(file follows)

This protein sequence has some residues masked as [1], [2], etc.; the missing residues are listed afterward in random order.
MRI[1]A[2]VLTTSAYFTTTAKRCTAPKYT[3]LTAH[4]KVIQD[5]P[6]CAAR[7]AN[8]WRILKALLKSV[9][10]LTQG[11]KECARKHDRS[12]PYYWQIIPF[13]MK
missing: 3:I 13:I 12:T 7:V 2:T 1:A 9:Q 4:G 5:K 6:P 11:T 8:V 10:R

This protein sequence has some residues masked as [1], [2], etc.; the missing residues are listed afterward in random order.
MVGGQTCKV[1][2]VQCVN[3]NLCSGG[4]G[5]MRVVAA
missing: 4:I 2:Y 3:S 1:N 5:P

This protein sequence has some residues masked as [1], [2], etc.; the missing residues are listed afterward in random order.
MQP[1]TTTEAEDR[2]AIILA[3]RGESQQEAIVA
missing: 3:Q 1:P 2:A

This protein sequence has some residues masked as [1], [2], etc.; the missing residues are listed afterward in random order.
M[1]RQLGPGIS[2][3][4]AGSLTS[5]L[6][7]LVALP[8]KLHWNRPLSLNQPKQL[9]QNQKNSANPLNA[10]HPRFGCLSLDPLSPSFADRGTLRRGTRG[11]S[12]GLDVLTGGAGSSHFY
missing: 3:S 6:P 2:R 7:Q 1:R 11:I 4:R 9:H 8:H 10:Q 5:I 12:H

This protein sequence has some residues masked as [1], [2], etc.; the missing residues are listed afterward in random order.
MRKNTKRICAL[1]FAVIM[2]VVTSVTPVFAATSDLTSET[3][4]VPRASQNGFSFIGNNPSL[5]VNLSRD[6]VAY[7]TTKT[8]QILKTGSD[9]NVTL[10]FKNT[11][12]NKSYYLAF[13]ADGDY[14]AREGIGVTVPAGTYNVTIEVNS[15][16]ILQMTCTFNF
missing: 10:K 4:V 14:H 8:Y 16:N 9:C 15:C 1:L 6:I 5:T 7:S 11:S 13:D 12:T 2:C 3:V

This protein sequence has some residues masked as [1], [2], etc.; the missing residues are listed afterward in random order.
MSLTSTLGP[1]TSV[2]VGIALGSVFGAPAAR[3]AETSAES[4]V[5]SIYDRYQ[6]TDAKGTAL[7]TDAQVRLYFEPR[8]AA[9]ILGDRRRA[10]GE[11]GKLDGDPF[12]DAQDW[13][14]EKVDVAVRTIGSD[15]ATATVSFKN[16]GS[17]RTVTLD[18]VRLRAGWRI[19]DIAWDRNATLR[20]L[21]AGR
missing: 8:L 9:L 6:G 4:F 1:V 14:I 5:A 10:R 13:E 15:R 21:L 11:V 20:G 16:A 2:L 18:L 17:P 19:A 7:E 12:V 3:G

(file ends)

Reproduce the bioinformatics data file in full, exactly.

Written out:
This protein sequence has some residues masked as [1], [2], etc.; the missing residues are listed afterward in random order.
MRI[1]A[2]VLTTSAYFTTTAKRCTAPKYT[3]LTAH[4]KVIQD[5]P[6]CAAR[7]AN[8]WRILKALLKSV[9][10]LTQG[11]KECARKHDRS[12]PYYWQIIPF[13]MK
missing: 3:I 13:I 12:T 7:V 2:T 1:A 9:Q 4:G 5:K 6:P 11:T 8:V 10:R

This protein sequence has some residues masked as [1], [2], etc.; the missing residues are listed afterward in random order.
MVGGQTCKV[1][2]VQCVN[3]NLCSGG[4]G[5]MRVVAA
missing: 4:I 2:Y 3:S 1:N 5:P

This protein sequence has some residues masked as [1], [2], etc.; the missing residues are listed afterward in random order.
MQP[1]TTTEAEDR[2]AIILA[3]RGESQQEAIVA
missing: 3:Q 1:P 2:A

This protein sequence has some residues masked as [1], [2], etc.; the missing residues are listed afterward in random order.
M[1]RQLGPGIS[2][3][4]AGSLTS[5]L[6][7]LVALP[8]KLHWNRPLSLNQPKQL[9]QNQKNSANPLNA[10]HPRFGCLSLDPLSPSFADRGTLRRGTRG[11]S[12]GLDVLTGGAGSSHFY
missing: 3:S 6:P 2:R 7:Q 1:R 11:I 4:R 9:H 8:H 10:Q 5:I 12:H

This protein sequence has some residues masked as [1], [2], etc.; the missing residues are listed afterward in random order.
MRKNTKRICAL[1]FAVIM[2]VVTSVTPVFAATSDLTSET[3][4]VPRASQNGFSFIGNNPSL[5]VNLSRD[6]VAY[7]TTKT[8]QILKTGSD[9]NVTL[10]FKNT[11][12]NKSYYLAF[13]ADGDY[14]AREGIGVTVPAGTYNVTIEVNS[15][16]ILQMTCTFNF
missing: 10:K 4:V 14:H 8:Y 16:N 9:C 15:C 1:L 6:I 5:T 7:S 11:S 13:D 12:T 2:C 3:V

This protein sequence has some residues masked as [1], [2], etc.; the missing residues are listed afterward in random order.
MSLTSTLGP[1]TSV[2]VGIALGSVFGAPAAR[3]AETSAES[4]V[5]SIYDRYQ[6]TDAKGTAL[7]TDAQVRLYFEPR[8]AA[9]ILGDRRRA[10]GE[11]GKLDGDPF[12]DAQDW[13][14]EKVDVAVRTIGSD[15]ATATVSFKN[16]GS[17]RTVTLD[18]VRLRAGWRI[19]DIAWDRNATLR[20]L[21]AGR
missing: 8:L 9:L 6:G 4:F 1:V 14:I 5:A 10:R 13:E 15:R 21:L 11:V 20:G 16:A 2:L 18:L 17:P 19:A 7:E 12:V 3:G